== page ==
I love estate auctions. There is something so gratifying about buying something that was preloved and keeping it out of landfills. I normally, go through the auction site and put really low bids on items that I liken to playing auction roulette. I never know if I’ll win or if someone else will pick the items up for a better deal. Sometimes, I’ll love the item in my home for a few weeks and then resell it so someone else can enjoy it.
Last week, I picked up an antique sewing machine and cabinet for only $5. I’d seen similar ones that were on sale for $500 to $5,000 so I was shocked and delighted when my bid was the winner. Once I picked up the item, I could see why. While the sewing machine itself was dusted off, the wood cabinet had a huge layer of dust and cobwebs. For people who are afraid of potentially bringing home creepy crawlies, they would have left this find behind.
The scariest part was just bringing it home in my car, but once I got it home, I did a thorough inspection and discovered that all of the spiders were dead.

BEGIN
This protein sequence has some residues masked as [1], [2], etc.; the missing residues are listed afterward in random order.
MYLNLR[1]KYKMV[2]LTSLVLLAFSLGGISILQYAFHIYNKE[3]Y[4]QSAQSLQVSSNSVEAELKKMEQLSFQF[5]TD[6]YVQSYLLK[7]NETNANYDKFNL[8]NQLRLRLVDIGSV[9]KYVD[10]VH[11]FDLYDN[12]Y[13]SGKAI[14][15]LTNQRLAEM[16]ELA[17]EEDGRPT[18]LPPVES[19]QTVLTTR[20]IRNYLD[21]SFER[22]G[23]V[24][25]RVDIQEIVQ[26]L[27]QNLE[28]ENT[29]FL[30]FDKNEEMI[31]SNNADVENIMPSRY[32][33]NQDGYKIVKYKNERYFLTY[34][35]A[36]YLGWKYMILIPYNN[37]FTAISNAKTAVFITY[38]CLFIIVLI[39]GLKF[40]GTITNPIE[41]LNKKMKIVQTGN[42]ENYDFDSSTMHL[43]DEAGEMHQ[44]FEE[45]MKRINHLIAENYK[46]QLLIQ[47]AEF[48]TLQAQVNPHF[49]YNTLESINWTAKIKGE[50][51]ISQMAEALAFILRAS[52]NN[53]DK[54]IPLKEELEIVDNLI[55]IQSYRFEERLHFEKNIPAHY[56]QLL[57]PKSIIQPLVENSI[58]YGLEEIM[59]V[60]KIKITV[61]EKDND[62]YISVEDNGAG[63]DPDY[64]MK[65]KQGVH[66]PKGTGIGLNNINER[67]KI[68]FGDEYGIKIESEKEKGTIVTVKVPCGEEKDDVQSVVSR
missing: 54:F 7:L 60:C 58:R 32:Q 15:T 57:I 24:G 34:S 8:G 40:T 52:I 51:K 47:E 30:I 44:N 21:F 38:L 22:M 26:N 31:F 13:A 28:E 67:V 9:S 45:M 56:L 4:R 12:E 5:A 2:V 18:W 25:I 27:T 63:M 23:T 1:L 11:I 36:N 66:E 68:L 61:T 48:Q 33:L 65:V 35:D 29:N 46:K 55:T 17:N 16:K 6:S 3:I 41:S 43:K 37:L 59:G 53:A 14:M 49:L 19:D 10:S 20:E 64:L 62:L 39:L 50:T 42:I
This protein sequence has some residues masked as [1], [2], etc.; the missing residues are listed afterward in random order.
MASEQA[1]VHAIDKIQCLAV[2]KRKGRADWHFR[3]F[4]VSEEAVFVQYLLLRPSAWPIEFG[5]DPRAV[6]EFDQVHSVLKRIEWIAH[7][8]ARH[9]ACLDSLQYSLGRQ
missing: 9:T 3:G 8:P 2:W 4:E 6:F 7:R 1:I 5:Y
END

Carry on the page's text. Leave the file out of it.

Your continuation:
Quick Tip: Do not bring a piece of furniture into your home until it has been thoroughly cleaned and inspected.
Once I got the piece home, I put it on my covered patio so I could do a full inspection. The piece was likely placed in an attic or under-home storage shed for 30 or 40 years and then forgotten. I then got to work.
Within half an hour, I transformed a dilapidated piece of rubbish back to its former glory, and could easily sell it for at least $400. Not a bad ROI for an hour of work!
You can do it too. Here are the steps.
1. Remove loose dust and cobwebs with a duster.
2. Rub of more dust using rags.
3. Now, pull out my favorite tool – a microfibre cloth. Get it slightly damp and start wiping every surface down. Rinse the cloth frequently.
4. Using a different microfibre cloth, wipe every wood surface with my special wood treatment oil.
Monique’s special wood treatment oil:
· 1 cup grapeseed or olive oil (I used grapeseed oil infused with calendula flowers because I had it on hand, but plain grapeseed oil works fine. This oil has very fine molecules, so it absorbs better than vegetable oil.)
· ¼ cup vinegar
· 8 drops lavender oil
Place all ingredients into a spray bottle and shake. Spray on your cloth rather than on the wood. Test a small area of wood before using it everywhere. If your wood is treated with paint rather than varnish or stain, the paint may come off.
After bringing this beauty home, I decided to whip up an apron on my other sewing machine (a wedding present from my mother-in-law back in 1991). The pattern is from the 1940s.
What a great start to the weekend!